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C++ Accidental Access to Private Object Variable

Given a class with a private variable and a public getter method, if a programmer were to return a reference to the private variable, then users of that method could have direct modifiable access to that private variable (i.e., modify the variable value without using an object method).

I don't like this. (Tough luck on me, I guess. But why would the C++ standard allow this?)

Is there a way to keep private variables truly private so that the above cannot happen?
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phoffric
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phoffric
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evilrixSenior Software Engineer (Avast)Commented:
>> why would the C++ standard allow this?
Simple answer: because it does - it is up to you as the coder to ensure your code is safe. C++, unlike most other languages, doesn't hold your hand.

>> Is there a way to keep private variables truly private so that the above cannot happen?
Yes, return a const reference/pointer... although there is nothing to prevent the user from casting const away.
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phoffricAuthor Commented:
Darn, I am being considered for a lead position at a new company, so I started think about how someone can mess things up and thought about these kinds of problems. I knew about your suggestions, but I guess it will be the code reviews that will have to save us from this type of coding from getting into production. Without the code reviews to catch this, no doubt initial systems testing will pass fine. But someday, someone would start modifying these private object variables using their own "local" variables.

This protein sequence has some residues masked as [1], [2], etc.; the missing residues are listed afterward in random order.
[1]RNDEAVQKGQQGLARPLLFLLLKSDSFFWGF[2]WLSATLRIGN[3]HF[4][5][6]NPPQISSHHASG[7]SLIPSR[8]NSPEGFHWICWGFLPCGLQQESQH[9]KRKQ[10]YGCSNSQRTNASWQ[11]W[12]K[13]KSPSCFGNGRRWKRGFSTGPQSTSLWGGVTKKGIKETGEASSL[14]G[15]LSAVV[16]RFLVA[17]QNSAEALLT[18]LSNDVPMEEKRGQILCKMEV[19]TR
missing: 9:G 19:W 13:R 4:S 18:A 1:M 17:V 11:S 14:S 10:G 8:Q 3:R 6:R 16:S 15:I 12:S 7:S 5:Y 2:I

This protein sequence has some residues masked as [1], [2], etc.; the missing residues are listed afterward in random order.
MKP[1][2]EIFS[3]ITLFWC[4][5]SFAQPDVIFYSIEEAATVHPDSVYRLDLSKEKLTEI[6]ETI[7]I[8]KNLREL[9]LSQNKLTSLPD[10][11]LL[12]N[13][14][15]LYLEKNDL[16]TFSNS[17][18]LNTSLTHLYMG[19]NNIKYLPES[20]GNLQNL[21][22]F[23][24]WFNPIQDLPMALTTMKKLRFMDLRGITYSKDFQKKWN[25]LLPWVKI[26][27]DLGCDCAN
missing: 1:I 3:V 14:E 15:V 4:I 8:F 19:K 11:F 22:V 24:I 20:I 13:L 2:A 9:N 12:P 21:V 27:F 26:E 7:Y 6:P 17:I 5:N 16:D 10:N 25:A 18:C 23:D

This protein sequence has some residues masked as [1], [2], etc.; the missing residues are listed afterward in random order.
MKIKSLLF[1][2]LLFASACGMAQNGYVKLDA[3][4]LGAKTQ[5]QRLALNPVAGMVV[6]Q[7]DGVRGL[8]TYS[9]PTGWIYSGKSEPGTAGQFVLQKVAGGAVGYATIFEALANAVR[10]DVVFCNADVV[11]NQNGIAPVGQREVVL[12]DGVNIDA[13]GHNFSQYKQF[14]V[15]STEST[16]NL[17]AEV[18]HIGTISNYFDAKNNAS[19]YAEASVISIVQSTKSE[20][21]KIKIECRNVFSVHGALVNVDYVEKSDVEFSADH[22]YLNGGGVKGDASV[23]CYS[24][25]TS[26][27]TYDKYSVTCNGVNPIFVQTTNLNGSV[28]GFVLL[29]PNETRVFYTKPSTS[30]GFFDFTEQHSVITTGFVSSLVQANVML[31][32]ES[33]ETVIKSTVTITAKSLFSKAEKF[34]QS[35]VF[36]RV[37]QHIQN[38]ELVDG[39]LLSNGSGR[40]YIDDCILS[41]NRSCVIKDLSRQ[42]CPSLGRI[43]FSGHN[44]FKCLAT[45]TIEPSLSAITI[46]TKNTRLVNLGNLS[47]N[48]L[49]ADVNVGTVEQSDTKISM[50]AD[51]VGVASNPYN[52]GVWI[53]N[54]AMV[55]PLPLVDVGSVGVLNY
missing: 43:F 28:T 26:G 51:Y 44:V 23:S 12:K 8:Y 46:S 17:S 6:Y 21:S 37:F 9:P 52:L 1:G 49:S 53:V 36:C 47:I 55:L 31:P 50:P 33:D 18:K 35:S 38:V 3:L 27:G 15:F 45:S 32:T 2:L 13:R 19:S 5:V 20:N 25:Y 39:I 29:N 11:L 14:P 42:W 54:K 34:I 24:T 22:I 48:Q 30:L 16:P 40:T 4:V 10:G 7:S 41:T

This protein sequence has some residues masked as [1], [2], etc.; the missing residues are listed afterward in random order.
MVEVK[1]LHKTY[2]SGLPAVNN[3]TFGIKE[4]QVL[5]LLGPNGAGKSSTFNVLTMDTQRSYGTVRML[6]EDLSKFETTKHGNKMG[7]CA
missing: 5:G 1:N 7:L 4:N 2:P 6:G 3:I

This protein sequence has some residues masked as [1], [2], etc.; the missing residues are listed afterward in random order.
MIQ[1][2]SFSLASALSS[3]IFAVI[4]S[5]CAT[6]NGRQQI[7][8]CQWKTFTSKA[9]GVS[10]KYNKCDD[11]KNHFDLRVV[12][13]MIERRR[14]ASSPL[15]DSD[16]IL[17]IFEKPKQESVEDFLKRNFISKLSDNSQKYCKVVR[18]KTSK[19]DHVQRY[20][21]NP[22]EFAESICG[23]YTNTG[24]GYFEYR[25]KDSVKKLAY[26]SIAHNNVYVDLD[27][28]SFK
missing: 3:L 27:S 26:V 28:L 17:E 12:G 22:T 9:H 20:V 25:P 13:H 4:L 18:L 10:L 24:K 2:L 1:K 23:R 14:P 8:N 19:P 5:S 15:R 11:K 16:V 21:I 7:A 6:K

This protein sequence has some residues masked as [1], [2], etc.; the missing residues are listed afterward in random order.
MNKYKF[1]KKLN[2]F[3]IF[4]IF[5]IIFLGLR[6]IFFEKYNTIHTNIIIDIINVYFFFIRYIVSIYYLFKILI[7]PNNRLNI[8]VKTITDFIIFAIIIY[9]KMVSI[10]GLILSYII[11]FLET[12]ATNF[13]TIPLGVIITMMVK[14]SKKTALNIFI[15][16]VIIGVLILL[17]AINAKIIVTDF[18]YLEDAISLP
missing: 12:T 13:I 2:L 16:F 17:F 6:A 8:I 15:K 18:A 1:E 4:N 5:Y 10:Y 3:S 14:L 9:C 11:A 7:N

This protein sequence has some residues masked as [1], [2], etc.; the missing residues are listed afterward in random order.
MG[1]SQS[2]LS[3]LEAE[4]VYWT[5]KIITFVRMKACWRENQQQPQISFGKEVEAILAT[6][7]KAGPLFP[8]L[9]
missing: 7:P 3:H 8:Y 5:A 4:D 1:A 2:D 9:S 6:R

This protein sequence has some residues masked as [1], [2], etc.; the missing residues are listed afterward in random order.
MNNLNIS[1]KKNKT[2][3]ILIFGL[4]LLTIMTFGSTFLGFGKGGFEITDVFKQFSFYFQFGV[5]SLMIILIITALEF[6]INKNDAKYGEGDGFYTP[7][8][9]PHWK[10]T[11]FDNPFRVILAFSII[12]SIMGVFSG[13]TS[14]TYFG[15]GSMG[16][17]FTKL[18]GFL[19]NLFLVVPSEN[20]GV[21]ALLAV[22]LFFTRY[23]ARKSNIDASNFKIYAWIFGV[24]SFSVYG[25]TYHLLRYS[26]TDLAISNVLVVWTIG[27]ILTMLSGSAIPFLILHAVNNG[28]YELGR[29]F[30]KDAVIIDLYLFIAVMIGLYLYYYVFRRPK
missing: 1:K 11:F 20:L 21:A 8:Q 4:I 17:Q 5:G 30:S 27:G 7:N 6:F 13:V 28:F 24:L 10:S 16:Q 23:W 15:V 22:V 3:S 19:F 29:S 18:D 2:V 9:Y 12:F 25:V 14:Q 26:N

I heard that C can shoot you in the foot; and that C++ tries to improve on that; but when the coding goes too far awry, C++ can blow off your face.
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evilrixSenior Software Engineer (Avast)Commented:
C++, like C, is a very low-level programming language. It gives you the tools but doesn't really stop you abusing them. Just like a hammer, when used incorrectly, can cause havoc so can C/C++. If you are the team lead you should ensure you have a coding standard document and ensure all your team adhere to it.  If you don't have one then this is a good place to start.
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phoffricAuthor Commented:
Thanks! I have worked with government coding standards; yet I have not seen the protection required to avoid the above potential maintance issue. There were some useful things like:
 if ( x == 0 ) {...} // not allowed
 if ( 0 == x ) {...} // allowed
to prevent accidental use of = instead of ==.
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